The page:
SW: There was great interest from academics because it is not possible to find publicly available information about the civil servants that are connected to their area of expertise; most of the contacts are by word of mouth.

From the academic side we were clear that the aim of the event was to not only build relationship and share information but to be solutions-focussed and to bring added value to the policy or practice. While criticism of policies or the policy partner were certainly part of academic presentations, this was not a political event but rather a chance to work with civil servants to bring new evidence to their practices and for academics to hear about where their work would add value.

BH: By the time it came to the Scotland workshop there had been maybe 10+ ARI workshops and they’d developed something of a following within the analytical community in DWP. There were several veterans of past workshops that needed no briefing, but even for new attendees it was relatively light touch. It was mainly about ensuring people felt comfortable about the (positive) contribution they could make at a workshop whilst at no point feeling compromised.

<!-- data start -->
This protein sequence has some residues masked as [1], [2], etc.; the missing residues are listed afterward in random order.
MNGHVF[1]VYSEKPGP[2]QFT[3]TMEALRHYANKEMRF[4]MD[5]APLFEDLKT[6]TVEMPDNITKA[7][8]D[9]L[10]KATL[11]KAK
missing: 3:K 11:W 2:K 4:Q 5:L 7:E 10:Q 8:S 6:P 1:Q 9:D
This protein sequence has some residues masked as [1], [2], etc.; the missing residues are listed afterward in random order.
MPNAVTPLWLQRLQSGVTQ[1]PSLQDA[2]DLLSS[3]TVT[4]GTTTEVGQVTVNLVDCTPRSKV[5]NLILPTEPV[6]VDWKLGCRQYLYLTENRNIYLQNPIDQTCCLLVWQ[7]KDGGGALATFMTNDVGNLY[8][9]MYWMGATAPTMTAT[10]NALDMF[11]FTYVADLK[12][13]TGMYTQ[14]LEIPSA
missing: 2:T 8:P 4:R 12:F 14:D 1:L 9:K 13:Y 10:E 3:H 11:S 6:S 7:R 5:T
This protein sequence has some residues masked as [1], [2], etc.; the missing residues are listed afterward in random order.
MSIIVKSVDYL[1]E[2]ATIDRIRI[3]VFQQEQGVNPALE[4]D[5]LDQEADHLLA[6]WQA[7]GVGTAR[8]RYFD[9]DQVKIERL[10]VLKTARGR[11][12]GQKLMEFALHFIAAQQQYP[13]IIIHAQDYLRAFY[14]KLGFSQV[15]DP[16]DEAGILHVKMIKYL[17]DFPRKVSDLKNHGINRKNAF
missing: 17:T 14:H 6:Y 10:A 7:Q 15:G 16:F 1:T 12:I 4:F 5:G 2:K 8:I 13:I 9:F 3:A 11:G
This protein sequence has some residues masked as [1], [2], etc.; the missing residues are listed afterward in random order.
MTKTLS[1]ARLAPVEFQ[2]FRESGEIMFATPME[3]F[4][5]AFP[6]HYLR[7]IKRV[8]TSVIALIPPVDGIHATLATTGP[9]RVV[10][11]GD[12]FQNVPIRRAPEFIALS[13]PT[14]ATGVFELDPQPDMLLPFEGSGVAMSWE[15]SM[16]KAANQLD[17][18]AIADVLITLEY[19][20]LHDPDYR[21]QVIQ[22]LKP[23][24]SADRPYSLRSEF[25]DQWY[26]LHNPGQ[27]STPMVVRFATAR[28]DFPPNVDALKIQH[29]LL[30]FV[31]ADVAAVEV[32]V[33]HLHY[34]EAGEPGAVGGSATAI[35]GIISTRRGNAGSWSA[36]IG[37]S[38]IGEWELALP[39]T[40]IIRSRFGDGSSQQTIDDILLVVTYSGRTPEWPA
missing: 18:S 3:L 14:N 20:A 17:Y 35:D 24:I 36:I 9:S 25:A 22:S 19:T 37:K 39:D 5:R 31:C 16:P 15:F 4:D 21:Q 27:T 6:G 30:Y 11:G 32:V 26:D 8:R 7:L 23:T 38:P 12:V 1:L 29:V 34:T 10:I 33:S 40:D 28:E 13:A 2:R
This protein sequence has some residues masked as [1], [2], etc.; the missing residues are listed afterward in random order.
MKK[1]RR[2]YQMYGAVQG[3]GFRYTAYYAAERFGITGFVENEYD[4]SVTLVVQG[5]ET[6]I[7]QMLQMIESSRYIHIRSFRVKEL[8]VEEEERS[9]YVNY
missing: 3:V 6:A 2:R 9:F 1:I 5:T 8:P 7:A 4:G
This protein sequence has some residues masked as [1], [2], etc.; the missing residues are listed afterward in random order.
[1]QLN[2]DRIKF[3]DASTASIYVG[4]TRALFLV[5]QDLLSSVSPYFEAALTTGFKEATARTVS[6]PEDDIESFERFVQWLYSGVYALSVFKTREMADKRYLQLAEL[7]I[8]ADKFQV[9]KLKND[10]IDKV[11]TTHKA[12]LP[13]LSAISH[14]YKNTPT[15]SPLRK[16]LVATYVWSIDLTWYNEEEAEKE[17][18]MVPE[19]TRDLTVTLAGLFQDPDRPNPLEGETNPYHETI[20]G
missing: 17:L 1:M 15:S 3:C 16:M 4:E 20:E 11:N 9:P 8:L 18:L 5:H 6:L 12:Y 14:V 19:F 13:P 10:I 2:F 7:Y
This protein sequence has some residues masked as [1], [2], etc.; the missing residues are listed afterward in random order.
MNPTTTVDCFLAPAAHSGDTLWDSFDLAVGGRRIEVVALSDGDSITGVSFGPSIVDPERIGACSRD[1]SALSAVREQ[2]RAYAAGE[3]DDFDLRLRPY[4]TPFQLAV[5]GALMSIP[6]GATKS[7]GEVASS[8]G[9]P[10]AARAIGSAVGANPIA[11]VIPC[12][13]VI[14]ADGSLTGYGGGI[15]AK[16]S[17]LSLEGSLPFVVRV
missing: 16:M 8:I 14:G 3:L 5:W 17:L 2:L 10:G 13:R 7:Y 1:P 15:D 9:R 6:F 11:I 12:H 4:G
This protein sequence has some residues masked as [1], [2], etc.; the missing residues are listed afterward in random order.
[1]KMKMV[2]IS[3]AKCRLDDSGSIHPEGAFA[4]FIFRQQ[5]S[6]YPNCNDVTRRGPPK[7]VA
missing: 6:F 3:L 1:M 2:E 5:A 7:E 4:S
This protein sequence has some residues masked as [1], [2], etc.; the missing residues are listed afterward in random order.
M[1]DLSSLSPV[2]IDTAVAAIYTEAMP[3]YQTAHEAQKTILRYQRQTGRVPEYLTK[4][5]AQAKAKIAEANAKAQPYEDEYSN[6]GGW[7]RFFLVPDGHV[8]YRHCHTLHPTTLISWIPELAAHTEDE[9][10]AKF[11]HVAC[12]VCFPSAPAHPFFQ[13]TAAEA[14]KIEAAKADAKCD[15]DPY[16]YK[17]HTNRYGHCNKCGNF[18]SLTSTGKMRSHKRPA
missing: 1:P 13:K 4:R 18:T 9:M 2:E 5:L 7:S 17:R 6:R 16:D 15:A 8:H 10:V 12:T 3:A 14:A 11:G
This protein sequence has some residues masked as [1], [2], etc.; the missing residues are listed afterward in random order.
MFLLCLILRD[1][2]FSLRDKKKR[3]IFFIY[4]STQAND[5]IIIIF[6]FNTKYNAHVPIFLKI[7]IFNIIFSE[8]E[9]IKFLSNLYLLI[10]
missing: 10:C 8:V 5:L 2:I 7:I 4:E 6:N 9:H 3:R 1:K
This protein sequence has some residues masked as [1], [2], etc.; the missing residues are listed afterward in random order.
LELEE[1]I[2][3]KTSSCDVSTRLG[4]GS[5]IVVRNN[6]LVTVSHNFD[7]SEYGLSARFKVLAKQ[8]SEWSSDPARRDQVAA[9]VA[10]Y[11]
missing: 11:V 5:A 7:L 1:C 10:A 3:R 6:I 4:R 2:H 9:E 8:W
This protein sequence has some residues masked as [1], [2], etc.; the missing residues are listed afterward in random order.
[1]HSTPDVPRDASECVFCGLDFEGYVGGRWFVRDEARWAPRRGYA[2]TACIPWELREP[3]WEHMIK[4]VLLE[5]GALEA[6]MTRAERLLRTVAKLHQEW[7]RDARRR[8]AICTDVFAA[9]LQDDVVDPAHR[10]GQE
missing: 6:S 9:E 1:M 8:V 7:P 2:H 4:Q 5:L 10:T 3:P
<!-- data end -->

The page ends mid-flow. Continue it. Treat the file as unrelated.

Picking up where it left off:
I think a large part of this is related to what Sarah mentioned about making sure the workshop was solutions-focussed and practical – not getting bogged down in things beyond anyone’s control. There was also the ARI publication as a frame of reference and ready-made agenda for the types of research that it was relevant to discuss.

Can you say a bit more about how the Areas of Research Interest (ARI) supported the workshop?

SW: Since 2019 the use of ARIs have become an even larger part of the policy engagement landscape in the UK, now with academic research done about ARIs themselves and organisations like UPEN taking ARIs as an important theme in their knowledge mobilisation work. ARIs set the scene for the types of topics that a department or unit wants to explore with more research.